Decision #3: Do you want/need to have a level where a face should and/or a balaclava is not required? 70E in the tables allows this up to 4 cal/cm2 with face shield only. OSHA 1910.269 levels are somewhat different. Annex H is more restrictive than the tables. My advice: pick one. Obviously there is a divergence of opinions here. Just pick one that you can accept and move on. This decision "splits" the 1.2 to single layer PPE range if you use it.

Decision #4: What's the highest level of PPE you are going to stock/carry? Look at the arc flash study results sorting the incident energies from highest to lowest. There are going to be a very small (usually less than 1%) of areas where PPE is just not a practical solution. Walk these down and stop when working around the lack of PPE is not practical. That defines the upper level. Choose the upper level of PPE accordingly such as 40 or 100 ATPV.

Decision #5: Are you going to allow combinations such as wearing winter jackets and overalls over the top of the "regular" PPE? If so and it's a tested combination, this may give you an intermediate level between 10-12 and 40 cal/cm2.

After walking through these, calculate the number of busses or percentage that are covered in the various ranges and decide if it's even worth it to use one or more levels. A little adjustment/discussion takes care of this. It really helps if you can dump the entire study into a spreadsheet where playing "whatif" is easy to do.

It is possible/practical by the way to drive arc flash ratings down to 8 cal/cm2 or less almost across the board. There are a couple ESW papers discussing doing this with major operations such as paper mills, as long as thee is an interest in making the investment to make the required changes.


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 Post subject: Re: STIE SPECIFIC PPE PROGRAMS?
PostPosted: Wed May 03, 2017 10:19 am 
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Paul, so you've done a few site specific PPE plans where you print labels and specify the exact PPE to wear?


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 Post subject: Re: STIE SPECIFIC PPE PROGRAMS?
PostPosted: Thu May 04, 2017 8:07 am 
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wilhendrix wrote:
Paul, so you've done a few site specific PPE plans where you print labels and specify the exact PPE to wear?


I have been to plants that do this but I don't recommend it for two reasons. NFPA 70E has altered the list a couple times already for instance with getting rid of 2* and changing the face shield and balaclava requirements. Plus as the PPE supplier and/or PPE changes in house, you don't want to spend all your time running around reprinting labels. In addition when contractors come onto the site, their PPE requirements may not exactly match the site PPE.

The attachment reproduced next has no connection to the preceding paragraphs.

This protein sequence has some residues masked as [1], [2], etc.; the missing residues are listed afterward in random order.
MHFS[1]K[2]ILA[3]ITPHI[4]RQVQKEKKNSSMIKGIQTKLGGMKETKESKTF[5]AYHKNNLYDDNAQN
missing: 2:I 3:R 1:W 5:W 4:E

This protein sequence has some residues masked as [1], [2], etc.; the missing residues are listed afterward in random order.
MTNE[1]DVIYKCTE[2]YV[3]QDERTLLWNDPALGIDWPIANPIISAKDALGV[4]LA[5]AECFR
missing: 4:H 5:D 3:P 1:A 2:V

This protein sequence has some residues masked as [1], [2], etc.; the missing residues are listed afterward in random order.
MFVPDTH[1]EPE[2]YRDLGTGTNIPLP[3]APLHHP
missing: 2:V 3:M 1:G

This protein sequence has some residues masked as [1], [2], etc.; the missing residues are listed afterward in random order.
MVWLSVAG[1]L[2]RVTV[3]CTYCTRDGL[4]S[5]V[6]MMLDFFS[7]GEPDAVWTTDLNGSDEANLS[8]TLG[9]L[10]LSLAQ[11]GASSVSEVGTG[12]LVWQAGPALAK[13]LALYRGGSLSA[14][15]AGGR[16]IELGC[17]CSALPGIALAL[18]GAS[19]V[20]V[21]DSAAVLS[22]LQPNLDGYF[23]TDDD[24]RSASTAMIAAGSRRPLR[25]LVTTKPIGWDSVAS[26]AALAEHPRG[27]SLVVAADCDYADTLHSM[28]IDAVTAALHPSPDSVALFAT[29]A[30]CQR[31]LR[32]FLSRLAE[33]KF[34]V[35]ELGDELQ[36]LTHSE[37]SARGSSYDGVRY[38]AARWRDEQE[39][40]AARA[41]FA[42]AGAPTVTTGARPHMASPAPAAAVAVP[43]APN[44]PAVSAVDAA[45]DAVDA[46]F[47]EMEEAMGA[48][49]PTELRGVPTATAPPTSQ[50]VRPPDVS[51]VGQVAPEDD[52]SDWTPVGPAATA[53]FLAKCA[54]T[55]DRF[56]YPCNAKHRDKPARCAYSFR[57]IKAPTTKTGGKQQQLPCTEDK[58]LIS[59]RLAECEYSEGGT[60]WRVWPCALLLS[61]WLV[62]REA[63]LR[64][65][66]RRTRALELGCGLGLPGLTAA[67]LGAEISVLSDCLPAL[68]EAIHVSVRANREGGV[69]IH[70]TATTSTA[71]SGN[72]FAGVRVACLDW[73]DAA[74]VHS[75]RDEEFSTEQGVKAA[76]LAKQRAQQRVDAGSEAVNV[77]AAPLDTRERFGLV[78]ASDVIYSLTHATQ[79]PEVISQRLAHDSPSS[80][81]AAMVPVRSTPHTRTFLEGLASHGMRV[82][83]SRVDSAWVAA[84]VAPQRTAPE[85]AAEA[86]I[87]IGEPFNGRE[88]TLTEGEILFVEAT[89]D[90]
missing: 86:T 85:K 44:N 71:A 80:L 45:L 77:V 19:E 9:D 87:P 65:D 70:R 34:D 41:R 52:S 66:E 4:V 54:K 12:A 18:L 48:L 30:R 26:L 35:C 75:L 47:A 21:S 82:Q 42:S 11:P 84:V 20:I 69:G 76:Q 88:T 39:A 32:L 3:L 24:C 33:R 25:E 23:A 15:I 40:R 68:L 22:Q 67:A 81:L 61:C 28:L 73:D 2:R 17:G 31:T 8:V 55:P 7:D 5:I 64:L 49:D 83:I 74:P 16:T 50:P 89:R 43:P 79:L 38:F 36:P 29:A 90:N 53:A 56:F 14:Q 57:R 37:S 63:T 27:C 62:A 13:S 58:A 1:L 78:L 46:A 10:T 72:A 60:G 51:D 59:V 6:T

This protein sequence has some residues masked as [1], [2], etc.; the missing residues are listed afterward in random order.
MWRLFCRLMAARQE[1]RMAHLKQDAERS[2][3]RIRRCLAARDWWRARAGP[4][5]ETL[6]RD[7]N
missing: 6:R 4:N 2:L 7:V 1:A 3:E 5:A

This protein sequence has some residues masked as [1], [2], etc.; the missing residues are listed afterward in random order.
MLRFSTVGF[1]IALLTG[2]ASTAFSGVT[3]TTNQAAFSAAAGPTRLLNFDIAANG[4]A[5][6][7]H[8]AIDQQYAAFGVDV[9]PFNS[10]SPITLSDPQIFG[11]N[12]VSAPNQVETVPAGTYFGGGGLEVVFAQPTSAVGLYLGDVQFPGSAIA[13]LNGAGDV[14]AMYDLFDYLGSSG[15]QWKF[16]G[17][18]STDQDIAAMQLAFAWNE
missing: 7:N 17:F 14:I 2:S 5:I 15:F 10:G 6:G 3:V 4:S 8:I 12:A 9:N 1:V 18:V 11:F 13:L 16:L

So there are really only two options in my mind. The first is to simply put the incident energy on the label and be done with it. The second is to put that number on there but to "round up" to the plan specific PPE values as a way of "simplifying" things. That works as well as using your own levels but serves the dual purpose of supporting outside contractors or PPE changes/upgrades.

And as per my previous post, you CAN have a 4 or 5 level system but most plants only use 2 or 3 of them. It's really not that hard to figure out or memorize for anyone.


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 Post subject: Re: STIE SPECIFIC PPE PROGRAMS?
PostPosted: Thu May 18, 2017 11:33 am 
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I wanted to clarify something I posted. With site specific plans, you could change the range values and leave the labeling the same. However, if you added another level or two, you'd probably need to change or add labels. I may have said this before, but I think one idea that makes the site plan better is it eliminates user choice. That's particularly important when it's hot. Give a person the option to use H3b, and you may fine he interpreted the table to mean he did not need to wear a balaclava. I can certainly appreciate doing that when it's hot, but the one time he does not wear it is when he's in arc flash and his face is burned.